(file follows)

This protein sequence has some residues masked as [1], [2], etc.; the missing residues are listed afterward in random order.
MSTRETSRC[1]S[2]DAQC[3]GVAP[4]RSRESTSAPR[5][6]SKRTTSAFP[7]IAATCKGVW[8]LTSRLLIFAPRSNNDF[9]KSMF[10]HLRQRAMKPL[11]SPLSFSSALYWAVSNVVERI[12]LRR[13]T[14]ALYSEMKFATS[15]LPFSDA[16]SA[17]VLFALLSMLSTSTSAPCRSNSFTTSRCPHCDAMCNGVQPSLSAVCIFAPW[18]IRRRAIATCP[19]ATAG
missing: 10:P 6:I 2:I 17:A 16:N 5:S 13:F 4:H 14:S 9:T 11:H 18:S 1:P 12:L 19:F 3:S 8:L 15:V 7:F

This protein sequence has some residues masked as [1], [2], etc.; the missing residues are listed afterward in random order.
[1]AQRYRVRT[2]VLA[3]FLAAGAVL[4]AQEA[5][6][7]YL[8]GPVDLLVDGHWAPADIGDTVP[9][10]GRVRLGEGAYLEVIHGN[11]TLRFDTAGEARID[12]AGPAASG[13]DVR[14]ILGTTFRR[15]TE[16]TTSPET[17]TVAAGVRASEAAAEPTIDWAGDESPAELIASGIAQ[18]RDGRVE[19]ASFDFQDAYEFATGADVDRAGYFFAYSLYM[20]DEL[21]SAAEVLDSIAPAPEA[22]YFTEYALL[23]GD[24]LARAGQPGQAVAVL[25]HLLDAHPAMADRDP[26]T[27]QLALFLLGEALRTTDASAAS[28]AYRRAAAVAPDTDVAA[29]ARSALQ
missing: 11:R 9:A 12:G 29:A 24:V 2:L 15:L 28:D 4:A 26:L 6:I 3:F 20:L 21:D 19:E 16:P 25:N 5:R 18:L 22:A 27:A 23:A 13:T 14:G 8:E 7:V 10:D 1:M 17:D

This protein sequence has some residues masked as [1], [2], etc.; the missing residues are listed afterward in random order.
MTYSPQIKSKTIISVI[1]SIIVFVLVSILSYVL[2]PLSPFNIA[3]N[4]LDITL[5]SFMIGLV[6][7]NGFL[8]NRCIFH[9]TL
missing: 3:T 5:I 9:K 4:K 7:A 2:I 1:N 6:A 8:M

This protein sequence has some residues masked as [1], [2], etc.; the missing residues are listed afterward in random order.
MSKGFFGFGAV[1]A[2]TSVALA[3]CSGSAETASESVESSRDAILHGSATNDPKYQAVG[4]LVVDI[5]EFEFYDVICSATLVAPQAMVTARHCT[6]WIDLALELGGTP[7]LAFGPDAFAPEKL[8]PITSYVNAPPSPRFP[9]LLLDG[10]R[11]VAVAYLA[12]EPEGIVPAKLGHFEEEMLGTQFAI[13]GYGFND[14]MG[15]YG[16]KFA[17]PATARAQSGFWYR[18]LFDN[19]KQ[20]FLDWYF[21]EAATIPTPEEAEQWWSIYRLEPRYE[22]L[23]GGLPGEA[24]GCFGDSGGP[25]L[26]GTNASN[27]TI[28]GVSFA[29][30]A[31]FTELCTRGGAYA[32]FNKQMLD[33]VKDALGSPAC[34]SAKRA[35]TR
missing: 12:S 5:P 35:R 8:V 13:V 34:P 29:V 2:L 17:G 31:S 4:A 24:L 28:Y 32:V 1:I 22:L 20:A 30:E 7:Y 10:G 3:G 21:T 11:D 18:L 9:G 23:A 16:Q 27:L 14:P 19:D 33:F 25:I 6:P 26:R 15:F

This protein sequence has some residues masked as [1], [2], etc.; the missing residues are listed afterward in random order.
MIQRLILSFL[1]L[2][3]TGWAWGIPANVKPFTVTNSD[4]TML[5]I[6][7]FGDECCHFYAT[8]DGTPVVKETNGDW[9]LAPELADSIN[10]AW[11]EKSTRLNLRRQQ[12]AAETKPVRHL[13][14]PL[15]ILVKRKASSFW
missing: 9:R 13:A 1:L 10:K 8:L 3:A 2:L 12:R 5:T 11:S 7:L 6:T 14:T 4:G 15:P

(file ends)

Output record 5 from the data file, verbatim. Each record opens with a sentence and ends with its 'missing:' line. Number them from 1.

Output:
This protein sequence has some residues masked as [1], [2], etc.; the missing residues are listed afterward in random order.
MIQRLILSFL[1]L[2][3]TGWAWGIPANVKPFTVTNSD[4]TML[5]I[6][7]FGDECCHFYAT[8]DGTPVVKETNGDW[9]LAPELADSIN[10]AW[11]EKSTRLNLRRQQ[12]AAETKPVRHL[13][14]PL[15]ILVKRKASSFW
missing: 9:R 13:A 1:L 10:K 8:L 3:A 2:L 12:R 5:T 11:S 7:L 6:T 14:T 4:G 15:P